Over the last few days, I've reported that raising the age for Medicare eligibility is very much on the table in the fiscal cliff talks. That has led some to believe that I support the idea as part of a deal. I don't.

Alex Wong

I'll be clear: Raising the Medicare eligibility age makes no sense. It cuts federal health-care spending but raises national health spending, which is what really matters. It doesn't modernize the system or bend the cost curve. It doesn't connect to any coherent theory of health reform, like increasing Medicare's bargaining power, increasing competition in Medicare, ending fee-for-service medicine, or learning which treatments work and which don't. I'm not opposed to cutting Medicare -- quite the opposite, actually -- but this is a particularly brain-dead way to do it.

Its importance in the negotiations is attributable to the fact that raising the age at which Americans can receive Medicare and Social Security has a weird, symbolic power in Washington. As House Minority Leader Nancy Pelosi puts it, the eligibility age is "a trophy" that Republicans can bring back to their base. Though the policy is deeply unpopular with voters, it's quite popular among Republican elites.

If it's age increases that the political system wants, there's a better way to do it. Ezekiel Emanuel, who advised the Obama administration on health care and now works with the Center for American Progress, calls it "graduated eligibility," and it would link the age of eligibility with lifetime earnings:

Here’s how it would work. People in the bottom half of the lifetime earnings distribution would become eligible for normal retirement benefits at age 65 for Medicare and 66 for Social Security, just as they are today. But people in the next quarter of the lifetime earnings distribution would become eligible for the respective programs at 67 and 68, and those in the top quarter would become eligible at 70 and 71. All eligibility ages would increase over time, as they are scheduled to now.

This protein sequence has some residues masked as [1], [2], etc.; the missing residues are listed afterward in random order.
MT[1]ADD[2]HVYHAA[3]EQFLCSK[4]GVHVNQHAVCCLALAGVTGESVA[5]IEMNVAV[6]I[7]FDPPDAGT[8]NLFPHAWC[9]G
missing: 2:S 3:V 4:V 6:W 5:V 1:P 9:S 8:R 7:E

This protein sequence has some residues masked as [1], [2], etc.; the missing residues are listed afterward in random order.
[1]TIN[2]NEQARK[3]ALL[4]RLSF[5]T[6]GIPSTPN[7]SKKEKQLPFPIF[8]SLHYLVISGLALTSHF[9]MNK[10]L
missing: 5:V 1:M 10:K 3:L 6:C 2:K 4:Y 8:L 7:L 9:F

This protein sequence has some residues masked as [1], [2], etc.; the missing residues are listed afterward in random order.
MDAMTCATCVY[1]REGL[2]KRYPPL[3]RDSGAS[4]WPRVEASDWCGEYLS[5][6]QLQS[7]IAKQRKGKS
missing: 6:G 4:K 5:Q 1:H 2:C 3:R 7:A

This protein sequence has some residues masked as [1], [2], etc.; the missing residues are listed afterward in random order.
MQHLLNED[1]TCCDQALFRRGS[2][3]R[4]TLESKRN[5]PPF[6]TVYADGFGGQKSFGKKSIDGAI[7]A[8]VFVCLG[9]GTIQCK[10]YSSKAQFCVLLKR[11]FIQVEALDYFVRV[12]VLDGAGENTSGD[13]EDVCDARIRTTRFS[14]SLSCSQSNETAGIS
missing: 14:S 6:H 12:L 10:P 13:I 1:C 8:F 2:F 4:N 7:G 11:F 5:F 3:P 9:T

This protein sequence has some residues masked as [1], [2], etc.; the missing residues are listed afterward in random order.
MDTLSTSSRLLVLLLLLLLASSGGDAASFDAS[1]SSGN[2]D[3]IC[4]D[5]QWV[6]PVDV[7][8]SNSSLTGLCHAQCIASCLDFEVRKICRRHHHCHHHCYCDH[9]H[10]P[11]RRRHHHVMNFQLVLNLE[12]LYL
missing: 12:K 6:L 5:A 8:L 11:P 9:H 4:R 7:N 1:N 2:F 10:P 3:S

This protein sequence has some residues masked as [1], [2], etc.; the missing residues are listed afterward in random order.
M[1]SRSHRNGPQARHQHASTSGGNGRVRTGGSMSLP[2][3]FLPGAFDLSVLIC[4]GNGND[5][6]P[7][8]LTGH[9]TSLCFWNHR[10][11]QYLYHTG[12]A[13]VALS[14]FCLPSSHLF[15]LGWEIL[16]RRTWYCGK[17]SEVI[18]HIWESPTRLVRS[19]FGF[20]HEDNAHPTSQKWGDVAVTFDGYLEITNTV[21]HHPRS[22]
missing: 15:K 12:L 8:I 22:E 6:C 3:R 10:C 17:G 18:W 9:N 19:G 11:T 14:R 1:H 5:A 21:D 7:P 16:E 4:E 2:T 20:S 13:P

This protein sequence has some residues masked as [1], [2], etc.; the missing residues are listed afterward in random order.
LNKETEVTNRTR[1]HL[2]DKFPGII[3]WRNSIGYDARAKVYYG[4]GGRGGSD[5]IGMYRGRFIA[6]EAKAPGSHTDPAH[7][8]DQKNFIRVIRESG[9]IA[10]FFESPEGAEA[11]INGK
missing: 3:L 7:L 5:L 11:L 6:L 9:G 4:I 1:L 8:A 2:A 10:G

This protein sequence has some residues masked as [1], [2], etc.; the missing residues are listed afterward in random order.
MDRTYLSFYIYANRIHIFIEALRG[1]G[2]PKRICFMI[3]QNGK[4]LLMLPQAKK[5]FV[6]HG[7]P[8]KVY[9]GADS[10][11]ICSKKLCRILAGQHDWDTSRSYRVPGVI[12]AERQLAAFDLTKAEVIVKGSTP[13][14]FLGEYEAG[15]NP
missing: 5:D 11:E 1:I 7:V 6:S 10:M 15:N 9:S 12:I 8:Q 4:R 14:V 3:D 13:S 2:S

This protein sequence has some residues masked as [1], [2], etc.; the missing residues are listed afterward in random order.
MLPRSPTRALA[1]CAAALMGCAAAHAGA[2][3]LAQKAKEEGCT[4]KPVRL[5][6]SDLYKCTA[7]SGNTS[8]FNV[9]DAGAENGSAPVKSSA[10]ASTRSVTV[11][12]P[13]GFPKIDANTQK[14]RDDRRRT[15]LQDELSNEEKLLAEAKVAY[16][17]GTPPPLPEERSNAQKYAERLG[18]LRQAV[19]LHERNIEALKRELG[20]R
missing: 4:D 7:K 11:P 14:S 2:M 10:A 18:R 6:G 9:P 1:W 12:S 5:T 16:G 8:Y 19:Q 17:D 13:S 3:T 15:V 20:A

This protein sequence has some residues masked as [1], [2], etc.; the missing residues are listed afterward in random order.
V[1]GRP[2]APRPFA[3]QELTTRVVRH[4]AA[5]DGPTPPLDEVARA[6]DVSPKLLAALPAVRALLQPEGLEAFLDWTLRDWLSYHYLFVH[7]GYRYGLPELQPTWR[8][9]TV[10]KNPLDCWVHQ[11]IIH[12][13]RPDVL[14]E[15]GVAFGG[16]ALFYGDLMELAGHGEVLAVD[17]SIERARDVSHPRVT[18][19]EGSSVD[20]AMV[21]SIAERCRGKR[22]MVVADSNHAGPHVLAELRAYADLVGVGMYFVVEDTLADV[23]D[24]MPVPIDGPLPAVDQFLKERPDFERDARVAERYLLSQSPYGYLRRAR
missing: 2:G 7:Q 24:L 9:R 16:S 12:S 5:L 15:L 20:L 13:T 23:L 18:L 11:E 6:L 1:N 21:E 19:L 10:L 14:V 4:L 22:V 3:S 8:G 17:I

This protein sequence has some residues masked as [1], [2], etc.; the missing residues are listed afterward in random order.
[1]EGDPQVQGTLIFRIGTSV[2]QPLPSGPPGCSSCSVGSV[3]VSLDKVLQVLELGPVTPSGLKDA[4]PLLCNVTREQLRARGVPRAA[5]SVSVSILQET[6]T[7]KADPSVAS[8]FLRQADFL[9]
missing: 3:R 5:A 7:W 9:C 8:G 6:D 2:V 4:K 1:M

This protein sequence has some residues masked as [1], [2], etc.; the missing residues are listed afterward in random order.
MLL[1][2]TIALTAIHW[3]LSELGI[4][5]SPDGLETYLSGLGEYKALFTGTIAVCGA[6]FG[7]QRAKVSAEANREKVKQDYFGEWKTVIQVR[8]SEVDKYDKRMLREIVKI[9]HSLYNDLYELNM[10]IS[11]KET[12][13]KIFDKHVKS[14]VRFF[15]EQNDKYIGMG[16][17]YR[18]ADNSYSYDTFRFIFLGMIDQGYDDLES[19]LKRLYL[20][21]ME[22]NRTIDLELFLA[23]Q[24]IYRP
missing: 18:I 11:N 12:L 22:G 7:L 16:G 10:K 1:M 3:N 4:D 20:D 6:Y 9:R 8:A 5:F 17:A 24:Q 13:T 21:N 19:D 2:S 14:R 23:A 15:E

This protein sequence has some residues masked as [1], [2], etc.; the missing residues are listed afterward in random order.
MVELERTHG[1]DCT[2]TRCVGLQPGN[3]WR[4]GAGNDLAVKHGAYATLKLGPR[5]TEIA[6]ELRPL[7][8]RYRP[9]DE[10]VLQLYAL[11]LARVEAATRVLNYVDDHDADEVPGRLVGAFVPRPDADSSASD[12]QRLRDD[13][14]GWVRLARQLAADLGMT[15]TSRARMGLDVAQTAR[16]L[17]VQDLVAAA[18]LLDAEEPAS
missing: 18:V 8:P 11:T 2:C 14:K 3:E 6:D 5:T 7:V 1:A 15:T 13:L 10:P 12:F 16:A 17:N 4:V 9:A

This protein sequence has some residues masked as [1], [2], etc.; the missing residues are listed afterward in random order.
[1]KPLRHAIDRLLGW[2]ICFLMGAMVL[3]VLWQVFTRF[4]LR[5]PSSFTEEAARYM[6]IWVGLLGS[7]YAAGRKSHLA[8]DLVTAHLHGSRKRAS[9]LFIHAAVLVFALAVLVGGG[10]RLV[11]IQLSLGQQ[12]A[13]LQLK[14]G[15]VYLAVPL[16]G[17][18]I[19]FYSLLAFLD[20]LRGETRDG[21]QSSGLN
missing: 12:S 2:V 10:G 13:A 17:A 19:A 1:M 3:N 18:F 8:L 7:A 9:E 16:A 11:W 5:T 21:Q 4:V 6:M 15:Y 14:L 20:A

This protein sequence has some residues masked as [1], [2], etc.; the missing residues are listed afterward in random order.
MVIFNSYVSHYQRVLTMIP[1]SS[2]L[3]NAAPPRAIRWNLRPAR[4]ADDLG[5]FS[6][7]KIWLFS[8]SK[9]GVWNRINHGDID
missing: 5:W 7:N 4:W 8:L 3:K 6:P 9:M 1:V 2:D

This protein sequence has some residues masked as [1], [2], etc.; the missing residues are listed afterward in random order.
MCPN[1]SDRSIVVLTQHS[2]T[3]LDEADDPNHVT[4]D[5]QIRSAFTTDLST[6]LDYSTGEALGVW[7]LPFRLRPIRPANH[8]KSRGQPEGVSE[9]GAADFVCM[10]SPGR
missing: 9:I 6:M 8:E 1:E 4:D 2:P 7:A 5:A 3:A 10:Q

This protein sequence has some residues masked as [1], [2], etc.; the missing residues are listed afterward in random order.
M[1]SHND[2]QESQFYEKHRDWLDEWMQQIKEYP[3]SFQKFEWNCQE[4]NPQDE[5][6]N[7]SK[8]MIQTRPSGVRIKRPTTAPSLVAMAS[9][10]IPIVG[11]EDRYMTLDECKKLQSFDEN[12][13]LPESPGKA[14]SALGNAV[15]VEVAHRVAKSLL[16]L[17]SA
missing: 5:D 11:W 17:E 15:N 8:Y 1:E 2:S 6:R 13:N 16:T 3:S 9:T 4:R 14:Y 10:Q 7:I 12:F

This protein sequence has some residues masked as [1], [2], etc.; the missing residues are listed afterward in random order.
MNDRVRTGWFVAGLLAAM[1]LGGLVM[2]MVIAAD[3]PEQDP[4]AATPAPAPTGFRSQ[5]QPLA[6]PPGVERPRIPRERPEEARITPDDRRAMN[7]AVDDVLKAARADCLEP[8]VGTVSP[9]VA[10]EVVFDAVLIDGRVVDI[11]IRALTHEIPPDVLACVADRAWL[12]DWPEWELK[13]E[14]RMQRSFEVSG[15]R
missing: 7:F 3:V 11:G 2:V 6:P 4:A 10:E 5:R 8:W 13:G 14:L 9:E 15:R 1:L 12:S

This makes sense on a few different levels. For one thing, a favorite argument for raising the age at which benefits begin is that seniors live longer today than they did when these programs began. But those gains aren't equal: Richer seniors live six years longer than poorer seniors, on average. "Graduated eligibility" accounts for that fact.

For another, poorer seniors are likelier to have physically intensive jobs, and to be in poorer health, than richer seniors. It makes sense to help them leave their jobs earlier, if they so choose.

Then, of course, there's the obvious: Richer seniors have more money than poorer seniors. As such, they need the benefits less and, if they want to retire sooner, can support themselves until their benefits kick in.

As a general point, I dislike almost all policies that use age as an excuse for making cuts. I think they trade on a kind of elite blindness about the lives of people who don't enjoy their jobs and don't want to stay in them until they drop dead. As you might notice, members of the Senate, the House and the nation's op-ed pages don't tend to retire very early, and, in my experience, they lose sight of how exceptional their feelings on the subject are.

But if age-related cuts are going to be part of the fiscal deal, "graduated eligibility" makes vastly more sense than a blunt rise in the retirement age for those who are ready to receive entitlement benefits.